Since so many houses of worship live-stream and/or record their productions, sermons, and classes, it’s important to note that using a video switcher is a great idea. Why? Because a switcher brings everything together and allows you to manage multiple audio and video devices on the same box, which means that managing any type of production is much easier than you think. While you can do much the same thing with a computer that has certain software on it, video switchers tend to be more reliable because computers can slow down, freeze up, or even crash in many instances.
What Is a Video Switcher?
Let’s start with just the basics; in other words, what exactly is a video switcher? Simply put, the device switches from one source to another on a regular basis. These “sources” are usually video cameras that are set up to stream in various locations around your house of worship. When you switch from one source to the next, you’ll have to tell the control panel where you want to switch to and then press the appropriate key. In fact, video switchers have a lot of different keys on them, some more than others, and learning where each key is will help you determine how to complete each action.
If you’re new to video switchers, your best bet is to set up a couple of cameras, get your switcher all set up and ready to go, read the instruction manual, and then practice switching between the different cameras. If you practice when no one else is around and the auditorium or meeting hall isn’t full, it will be a lot easier on you and you’ll feel more confident when your event starts. Before your function begins, you’ll need to know what your particular video switcher does and what it doesn’t do. The only way to learn this is to practice on it as much as possible.
What Is a DSK, and Why Is it Important?
Most video switchers will have a downstream key, or DSK, which is usually used when you want to include, for example, the name of the station or house of worship in a corner of the screen (DSK 1), the name and title of the presenter (DSK 2), and subtitles for translation purposes (DSK 3). You can use other keys for this same purpose, including a luma key or even a chroma key, but since the DSK is commonly used for this purpose and because most video switchers have only one DSK, you’ll have to add software if you feel as though you’ll need more than one.
And that brings us to the software that you’ll use with your video switcher. Some software is free and others you’ll have to pay for. The option you choose will be affected by how complex your video-streaming needs are. Simply put, the fancier you want your productions to be, the more likely you’ll end up paying for the software you use. Nevertheless, a lot of houses of worship find that their needs are met perfectly with free software such as OBS. If you do have to pay for your software, it doesn’t necessarily mean that you’re going to be paying a lot.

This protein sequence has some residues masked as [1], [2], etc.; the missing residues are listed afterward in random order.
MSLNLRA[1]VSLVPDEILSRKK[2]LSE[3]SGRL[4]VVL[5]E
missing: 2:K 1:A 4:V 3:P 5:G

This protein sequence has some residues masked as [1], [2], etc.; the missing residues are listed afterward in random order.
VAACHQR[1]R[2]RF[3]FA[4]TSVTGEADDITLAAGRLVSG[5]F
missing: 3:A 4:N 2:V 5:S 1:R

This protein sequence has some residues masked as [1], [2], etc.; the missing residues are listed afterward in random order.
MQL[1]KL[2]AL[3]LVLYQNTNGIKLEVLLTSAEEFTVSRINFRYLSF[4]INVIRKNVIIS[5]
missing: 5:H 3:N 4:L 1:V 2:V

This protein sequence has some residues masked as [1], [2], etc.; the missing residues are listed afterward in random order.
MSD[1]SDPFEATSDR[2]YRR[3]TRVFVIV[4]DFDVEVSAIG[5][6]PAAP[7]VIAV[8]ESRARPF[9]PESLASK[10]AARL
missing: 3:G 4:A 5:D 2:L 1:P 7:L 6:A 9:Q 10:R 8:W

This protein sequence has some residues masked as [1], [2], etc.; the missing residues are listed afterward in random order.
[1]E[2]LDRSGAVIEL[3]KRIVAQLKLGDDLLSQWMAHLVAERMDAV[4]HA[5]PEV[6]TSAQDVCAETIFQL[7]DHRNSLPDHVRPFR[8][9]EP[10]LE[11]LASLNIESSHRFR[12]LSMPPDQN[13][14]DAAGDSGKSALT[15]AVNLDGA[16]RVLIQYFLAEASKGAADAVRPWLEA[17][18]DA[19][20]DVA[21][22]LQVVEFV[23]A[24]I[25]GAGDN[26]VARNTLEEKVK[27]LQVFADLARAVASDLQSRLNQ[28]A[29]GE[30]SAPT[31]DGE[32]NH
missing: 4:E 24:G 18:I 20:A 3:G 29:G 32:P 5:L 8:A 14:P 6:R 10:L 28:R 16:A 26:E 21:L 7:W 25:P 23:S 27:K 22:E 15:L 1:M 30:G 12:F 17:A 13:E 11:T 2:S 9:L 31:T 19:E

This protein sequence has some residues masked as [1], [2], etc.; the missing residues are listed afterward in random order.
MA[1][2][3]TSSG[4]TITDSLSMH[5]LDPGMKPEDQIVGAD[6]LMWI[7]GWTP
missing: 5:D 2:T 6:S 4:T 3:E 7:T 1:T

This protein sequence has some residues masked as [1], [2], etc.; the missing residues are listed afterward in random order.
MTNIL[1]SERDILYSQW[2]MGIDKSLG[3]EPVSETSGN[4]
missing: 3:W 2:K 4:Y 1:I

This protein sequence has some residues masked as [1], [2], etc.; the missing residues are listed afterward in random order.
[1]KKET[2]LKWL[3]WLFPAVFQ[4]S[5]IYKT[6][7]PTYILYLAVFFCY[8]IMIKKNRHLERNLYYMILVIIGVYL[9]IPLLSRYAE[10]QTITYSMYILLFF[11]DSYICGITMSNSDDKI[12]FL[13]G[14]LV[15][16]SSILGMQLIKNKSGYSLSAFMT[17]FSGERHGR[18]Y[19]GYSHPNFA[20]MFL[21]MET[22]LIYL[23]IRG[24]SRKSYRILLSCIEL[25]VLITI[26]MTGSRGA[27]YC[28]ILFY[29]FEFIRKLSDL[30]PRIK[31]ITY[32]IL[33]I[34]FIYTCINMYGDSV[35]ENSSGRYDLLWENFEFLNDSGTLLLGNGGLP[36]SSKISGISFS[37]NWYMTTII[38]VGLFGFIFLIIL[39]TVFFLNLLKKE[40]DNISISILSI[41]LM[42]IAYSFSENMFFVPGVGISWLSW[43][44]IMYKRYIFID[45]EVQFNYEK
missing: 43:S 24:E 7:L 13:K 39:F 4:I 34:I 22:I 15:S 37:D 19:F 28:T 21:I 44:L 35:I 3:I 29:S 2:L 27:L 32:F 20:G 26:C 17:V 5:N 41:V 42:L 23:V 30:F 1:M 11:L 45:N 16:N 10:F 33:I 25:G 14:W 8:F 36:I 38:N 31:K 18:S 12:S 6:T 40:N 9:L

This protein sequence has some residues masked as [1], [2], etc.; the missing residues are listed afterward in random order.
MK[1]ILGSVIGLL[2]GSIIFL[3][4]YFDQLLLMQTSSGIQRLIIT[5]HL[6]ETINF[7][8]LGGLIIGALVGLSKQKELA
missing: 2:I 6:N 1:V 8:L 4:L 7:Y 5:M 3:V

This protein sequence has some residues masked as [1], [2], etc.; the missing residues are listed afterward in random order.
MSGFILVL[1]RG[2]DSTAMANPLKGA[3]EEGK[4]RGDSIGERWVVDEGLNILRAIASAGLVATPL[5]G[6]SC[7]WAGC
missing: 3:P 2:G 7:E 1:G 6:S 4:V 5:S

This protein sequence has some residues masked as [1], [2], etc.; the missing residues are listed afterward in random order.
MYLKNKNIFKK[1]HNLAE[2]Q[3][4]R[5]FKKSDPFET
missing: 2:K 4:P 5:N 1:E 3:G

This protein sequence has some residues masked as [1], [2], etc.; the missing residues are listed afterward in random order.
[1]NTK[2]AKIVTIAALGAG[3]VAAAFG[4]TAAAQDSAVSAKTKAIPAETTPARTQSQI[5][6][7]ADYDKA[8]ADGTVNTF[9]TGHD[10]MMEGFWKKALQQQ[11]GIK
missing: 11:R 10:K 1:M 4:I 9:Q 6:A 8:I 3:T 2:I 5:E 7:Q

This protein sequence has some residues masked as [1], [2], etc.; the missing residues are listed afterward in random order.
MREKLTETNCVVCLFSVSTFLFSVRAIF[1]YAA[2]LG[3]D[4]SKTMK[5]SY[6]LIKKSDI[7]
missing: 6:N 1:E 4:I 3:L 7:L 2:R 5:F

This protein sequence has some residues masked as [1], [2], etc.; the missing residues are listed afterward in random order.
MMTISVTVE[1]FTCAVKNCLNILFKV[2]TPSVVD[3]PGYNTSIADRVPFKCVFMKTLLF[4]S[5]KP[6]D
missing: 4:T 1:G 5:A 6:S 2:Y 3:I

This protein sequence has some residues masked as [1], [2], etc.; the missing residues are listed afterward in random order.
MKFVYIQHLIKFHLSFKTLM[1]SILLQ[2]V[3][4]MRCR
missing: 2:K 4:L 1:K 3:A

Pay Attention to Your Budget
The best way to stick to your budget when you’re looking at various video switchers is to determine beforehand exactly what you need in one of these devices. If your needs are a little more complex than they are for the house of worship down the street, you’ll likely need more than just a “basic” video switcher. After all, it’s pointless to go cheap and purchase a very basic video switcher if you already know that you’ll need 3D or other complicated abilities. You can shop around for the best deal, of course, but if you decide what your house of worship needs before you buy anything, you’ll have a better chance of getting a switcher that will meet your needs from that point on.
Video switchers start out at under $300 and can get up to $2000 or more. Naturally, the more expensive the switcher, the more bells and whistles it has and the more it can do. Nevertheless, it behooves you to learn exactly what you need before you purchase your video switcher because you don’t want to spend too little and not get what you need, or spend too much and have features that you’ll never even use.
Types of Video Switchers
Video switchers usually come in three basic types:
- Electronic switchers. These solid-state devices utilize vertical blanking intervals that take only a few microseconds. In addition, the information used in the previous switching is stored in memory, and it is a great type of switcher to use if your needs include high reliability and low maintenance.
- Mechanical push-button switchers. These have interlocked switch blanks so there is no chance of simultaneous punching of the buttons. With these switchers, the video signals are found on the actual switch contacts, so each action you perform is fast and accurate.
- Relay switchers. These switchers have reed switch contacts that are activated magnetically. The operational time is only about 1 ms, which means that the operation of the switcher is very fast. You also get D-switching capability, which prevents the loss of syncing when switching occurs.
With video switchers, you get different numbers of input and output ports. This is where you would connect all of your devices to the switcher, and the switcher to your monitor or other device. Fortunately, video switchers come with easy-to-understand user manuals that tell you step by step exactly how to set everything up so that you can begin using it immediately. The USB plug-and-play ability that most of them now offer means that you can have the entire system set up in minutes, not hours. From then on, the more you practice using it, the easier it will become.
While video switchers do a lot of fancy footwork, most are not difficult to learn or to use. For a house of worship, your needs might be big or small, but one thing is certain: you’ll easily be able to find a switcher that can accommodate those needs. Video switchers should be researched, but it should be easy to determine which one is best for your facility.